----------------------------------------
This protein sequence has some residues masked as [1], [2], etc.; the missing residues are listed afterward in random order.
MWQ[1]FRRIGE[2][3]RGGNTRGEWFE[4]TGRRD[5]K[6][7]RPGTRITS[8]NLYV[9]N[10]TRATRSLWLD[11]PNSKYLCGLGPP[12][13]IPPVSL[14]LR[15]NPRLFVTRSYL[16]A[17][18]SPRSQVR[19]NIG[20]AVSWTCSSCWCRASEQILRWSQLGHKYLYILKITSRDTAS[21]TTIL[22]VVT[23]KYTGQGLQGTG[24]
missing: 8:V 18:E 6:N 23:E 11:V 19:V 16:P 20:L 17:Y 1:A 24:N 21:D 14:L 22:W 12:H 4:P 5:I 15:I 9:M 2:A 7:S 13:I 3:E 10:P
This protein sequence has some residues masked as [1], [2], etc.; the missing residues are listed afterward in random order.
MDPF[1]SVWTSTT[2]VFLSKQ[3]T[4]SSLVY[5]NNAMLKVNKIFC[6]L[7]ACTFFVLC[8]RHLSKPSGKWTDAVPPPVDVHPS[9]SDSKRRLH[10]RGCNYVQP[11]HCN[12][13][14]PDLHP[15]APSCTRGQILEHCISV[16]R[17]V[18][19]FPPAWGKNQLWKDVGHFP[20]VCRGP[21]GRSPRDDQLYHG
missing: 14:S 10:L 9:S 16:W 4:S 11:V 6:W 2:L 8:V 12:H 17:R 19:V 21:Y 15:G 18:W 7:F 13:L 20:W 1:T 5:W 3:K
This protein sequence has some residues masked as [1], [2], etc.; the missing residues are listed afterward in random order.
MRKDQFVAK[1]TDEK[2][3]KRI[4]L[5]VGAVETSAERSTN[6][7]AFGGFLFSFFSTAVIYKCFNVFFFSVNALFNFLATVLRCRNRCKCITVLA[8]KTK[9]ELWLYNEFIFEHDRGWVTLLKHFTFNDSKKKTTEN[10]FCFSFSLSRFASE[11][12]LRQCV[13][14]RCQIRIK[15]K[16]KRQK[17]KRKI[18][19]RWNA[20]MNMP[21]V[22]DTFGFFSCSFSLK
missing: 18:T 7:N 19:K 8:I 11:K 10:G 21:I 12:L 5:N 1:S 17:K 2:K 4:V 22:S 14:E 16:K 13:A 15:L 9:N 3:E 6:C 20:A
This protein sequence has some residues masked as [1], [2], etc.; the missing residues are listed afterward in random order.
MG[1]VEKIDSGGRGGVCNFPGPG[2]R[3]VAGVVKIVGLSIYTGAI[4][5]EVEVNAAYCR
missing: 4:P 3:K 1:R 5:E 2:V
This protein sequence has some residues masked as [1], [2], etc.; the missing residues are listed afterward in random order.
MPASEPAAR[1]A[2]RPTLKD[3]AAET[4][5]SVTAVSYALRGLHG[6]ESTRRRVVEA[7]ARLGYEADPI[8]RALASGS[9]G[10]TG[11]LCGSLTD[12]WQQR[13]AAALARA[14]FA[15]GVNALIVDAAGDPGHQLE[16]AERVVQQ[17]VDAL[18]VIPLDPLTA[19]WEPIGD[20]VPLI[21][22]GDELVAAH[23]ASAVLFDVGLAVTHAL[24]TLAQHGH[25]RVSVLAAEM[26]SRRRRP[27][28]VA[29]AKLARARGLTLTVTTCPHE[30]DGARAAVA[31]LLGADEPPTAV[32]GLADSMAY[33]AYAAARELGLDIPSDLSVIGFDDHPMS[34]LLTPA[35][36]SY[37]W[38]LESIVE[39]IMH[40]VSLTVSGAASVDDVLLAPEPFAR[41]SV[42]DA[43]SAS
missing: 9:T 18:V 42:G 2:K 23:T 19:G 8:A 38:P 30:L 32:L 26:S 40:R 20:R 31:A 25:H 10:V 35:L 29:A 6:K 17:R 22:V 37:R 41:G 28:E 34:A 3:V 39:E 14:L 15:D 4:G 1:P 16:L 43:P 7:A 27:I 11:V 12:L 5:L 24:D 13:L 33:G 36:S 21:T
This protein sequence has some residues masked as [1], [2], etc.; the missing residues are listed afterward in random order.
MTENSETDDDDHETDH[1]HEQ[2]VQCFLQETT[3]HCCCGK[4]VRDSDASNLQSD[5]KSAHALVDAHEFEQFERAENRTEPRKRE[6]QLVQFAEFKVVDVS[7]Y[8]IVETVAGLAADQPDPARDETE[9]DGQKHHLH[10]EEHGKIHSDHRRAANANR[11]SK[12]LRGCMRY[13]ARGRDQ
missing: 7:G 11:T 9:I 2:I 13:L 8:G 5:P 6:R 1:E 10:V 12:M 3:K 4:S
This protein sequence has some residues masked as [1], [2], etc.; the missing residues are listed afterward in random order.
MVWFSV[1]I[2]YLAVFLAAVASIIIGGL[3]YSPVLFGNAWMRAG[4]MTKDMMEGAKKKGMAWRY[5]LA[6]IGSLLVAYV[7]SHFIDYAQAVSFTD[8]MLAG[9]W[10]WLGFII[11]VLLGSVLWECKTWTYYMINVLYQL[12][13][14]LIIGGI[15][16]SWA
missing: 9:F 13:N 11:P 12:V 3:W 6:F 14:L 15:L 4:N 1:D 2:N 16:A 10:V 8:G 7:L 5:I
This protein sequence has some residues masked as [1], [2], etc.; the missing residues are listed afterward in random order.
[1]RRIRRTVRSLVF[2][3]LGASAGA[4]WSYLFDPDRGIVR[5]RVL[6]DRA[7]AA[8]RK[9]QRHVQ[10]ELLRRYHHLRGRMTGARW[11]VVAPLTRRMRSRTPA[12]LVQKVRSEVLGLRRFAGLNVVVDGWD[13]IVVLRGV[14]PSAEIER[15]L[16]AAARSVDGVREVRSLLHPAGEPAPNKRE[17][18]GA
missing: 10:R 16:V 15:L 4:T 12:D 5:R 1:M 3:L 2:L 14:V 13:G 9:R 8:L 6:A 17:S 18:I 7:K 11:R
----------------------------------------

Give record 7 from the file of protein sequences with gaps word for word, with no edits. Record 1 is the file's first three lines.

This protein sequence has some residues masked as [1], [2], etc.; the missing residues are listed afterward in random order.
MVWFSV[1]I[2]YLAVFLAAVASIIIGGL[3]YSPVLFGNAWMRAG[4]MTKDMMEGAKKKGMAWRY[5]LA[6]IGSLLVAYV[7]SHFIDYAQAVSFTD[8]MLAG[9]W[10]WLGFII[11]VLLGSVLWECKTWTYYMINVLYQL[12][13][14]LIIGGI[15][16]SWA
missing: 9:F 13:N 11:P 12:V 3:W 6:F 14:L 15:L 4:N 1:D 2:N 16:A 10:V 8:G 7:L 5:I